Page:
Cold Case: Season 4, Episode 7

The Key (5 Nov. 2006)

TV Episode  |  TV-14  |   |  Crime, Drama, Mystery
7.8
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The team reopens a 1979 murder of a schoolteacher when new evidence, including a key-chain belonging to a man with whom the victim had been having an affair, turns up in the wooded area ... See full summary »

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Title: The Key (05 Nov 2006)

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Bill Huxley (1979)
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The team reopens a 1979 murder of a schoolteacher when new evidence, including a key-chain belonging to a man with whom the victim had been having an affair, turns up in the wooded area where the body was found. The investigation soon discovers that the relationship was not kept a secret from anyone, including both of the spouses and their children. Written by Anonymous

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5 November 2006 (USA)  »

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1.33 : 1
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The detectives state that a total solar eclipse happened on the day of the murder, February 26, 1979. This is true, but in Pennsylvania, it was only a partial solar eclipse, not total, as depicted in the show. (The path of totality was farther North.) See more »

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When I Need You
Leo Sayer
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The adventures, disillusionment, and aftermath of the 70s
17 September 2011 | by (United States) – See all my reviews

In its episodes, Cold Case frequently presents a historical survey of selected time periods....the issues, trends, consequences and resulting aftermath that led to the next time periods' reactive changes in response...and is seen through the life philosophies of those who lived in that time....in this episode we have the Swinging '70s....as one who was a young person then and in the 80's that followed, I have to say that the portrayal was quite accurate in many ways....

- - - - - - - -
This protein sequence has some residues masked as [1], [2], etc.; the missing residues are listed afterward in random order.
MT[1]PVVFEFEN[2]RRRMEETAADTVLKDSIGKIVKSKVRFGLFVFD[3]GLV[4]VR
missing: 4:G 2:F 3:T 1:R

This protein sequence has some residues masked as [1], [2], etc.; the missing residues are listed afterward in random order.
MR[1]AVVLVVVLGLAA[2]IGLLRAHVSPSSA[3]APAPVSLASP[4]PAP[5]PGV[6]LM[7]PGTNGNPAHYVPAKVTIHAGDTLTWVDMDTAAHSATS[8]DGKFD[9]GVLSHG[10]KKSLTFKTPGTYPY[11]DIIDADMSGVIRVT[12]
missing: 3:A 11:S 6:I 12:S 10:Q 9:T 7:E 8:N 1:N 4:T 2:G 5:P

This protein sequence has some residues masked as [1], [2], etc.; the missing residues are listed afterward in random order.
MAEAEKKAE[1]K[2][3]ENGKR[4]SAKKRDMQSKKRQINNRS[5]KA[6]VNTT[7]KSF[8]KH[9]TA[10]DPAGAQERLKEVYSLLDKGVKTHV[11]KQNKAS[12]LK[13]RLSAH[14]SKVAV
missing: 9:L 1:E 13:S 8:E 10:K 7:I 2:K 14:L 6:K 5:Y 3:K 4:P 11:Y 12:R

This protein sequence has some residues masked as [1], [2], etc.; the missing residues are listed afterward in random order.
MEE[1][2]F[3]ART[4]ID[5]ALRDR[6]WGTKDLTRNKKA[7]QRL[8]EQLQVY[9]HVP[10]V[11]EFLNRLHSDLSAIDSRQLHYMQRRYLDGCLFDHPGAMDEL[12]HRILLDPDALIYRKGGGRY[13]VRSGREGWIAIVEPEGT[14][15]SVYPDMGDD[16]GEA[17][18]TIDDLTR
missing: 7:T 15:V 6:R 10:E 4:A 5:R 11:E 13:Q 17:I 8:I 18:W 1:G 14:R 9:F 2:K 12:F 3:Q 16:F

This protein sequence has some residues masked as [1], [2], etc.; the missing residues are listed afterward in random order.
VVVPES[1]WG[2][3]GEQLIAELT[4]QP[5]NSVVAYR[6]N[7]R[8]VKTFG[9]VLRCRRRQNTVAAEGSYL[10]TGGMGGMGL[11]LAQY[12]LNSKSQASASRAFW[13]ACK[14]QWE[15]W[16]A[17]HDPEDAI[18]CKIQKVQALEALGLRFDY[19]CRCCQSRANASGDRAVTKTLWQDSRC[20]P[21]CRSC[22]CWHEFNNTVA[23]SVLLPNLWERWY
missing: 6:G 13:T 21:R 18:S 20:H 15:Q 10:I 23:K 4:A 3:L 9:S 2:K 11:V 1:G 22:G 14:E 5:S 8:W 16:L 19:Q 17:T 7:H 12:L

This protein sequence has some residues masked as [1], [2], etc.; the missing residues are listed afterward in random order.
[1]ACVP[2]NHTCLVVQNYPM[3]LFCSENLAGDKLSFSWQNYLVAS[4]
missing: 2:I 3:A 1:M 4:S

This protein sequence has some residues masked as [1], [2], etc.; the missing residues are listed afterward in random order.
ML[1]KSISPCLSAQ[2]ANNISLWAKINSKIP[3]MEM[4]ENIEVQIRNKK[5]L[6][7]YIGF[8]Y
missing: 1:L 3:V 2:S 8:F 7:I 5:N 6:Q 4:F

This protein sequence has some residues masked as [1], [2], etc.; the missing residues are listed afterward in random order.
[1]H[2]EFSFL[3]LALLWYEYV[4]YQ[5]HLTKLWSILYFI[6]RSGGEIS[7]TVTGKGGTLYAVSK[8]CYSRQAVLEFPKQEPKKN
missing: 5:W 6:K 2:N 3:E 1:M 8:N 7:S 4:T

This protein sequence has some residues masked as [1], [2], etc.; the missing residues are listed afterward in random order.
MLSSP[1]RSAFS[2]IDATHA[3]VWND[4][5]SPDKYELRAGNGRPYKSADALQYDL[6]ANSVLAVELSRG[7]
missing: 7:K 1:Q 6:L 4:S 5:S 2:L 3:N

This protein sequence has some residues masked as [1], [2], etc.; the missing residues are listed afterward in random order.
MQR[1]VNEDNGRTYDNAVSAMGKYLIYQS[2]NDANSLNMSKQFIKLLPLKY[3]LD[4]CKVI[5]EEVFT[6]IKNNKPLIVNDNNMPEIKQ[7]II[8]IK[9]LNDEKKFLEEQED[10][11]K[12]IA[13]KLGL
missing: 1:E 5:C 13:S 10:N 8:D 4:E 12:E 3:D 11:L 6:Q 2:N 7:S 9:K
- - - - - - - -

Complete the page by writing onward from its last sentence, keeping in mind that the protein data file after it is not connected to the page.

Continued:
...Swinging burst on the scene sounding like a heck of a lot of fun at the time...a way to be freer as an individual and not tied down by rules of the past...here it is portrayed as a response by men to the women's liberation movement of the '60s...and there was some truth to that(BTW I'm a man writing this)...however it didn't take long before some reactive consequences reared up...the children were the first to show how uncomfortable, bewildered, and eventually contemptuous they were about actions of their elders which destabilized their families...then the swinger participants themselves realized how a lack of expectations led to a lack of the security, comfort, and stability in their lives which after all things considered they really couldn't do without....and then finally some couldn't handle the emotionally crushing psychological devastation that resulted...one because she was too naive to know what had really been happening around her and the other because he was too young and too full of adolescent libido to really process what an older, more experienced person would have realized was a reactionary flirtation, not a demonstration of genuine sexual interest....

....yet just like the 70s, the aftermath led to some favorable changes in one's awareness....our once repressed schoolteacher finally comes to realize that she had spent her whole life following others' footsteps and that true self actualization was realized not by holding on to someone else but within her own self, and she had to do this on her own. This reflected the change in thinking that occurred from the 70s to the 90s with many people in the USA.

As in previous episodes, the music really set the stage....again here I would have used a different song for the end, however..."Landslide" by Fleetwood Mac would have been a better choice although it was already the closing song for another episode (Fireflies)...another good choice would be "Songbird" again by Fleetwood Mac (a band which made a career of making record-selling albums dealing with individual instability from failed relationships)....Or for a really unique music application, try "Winter" by the Rolling Stones....a little known track off the otherwise mediocre "Goat's Head Soup" album of 1973... a song which takes a wistful look back at the mixed results of the past and a dimly hopeful wish for the future...


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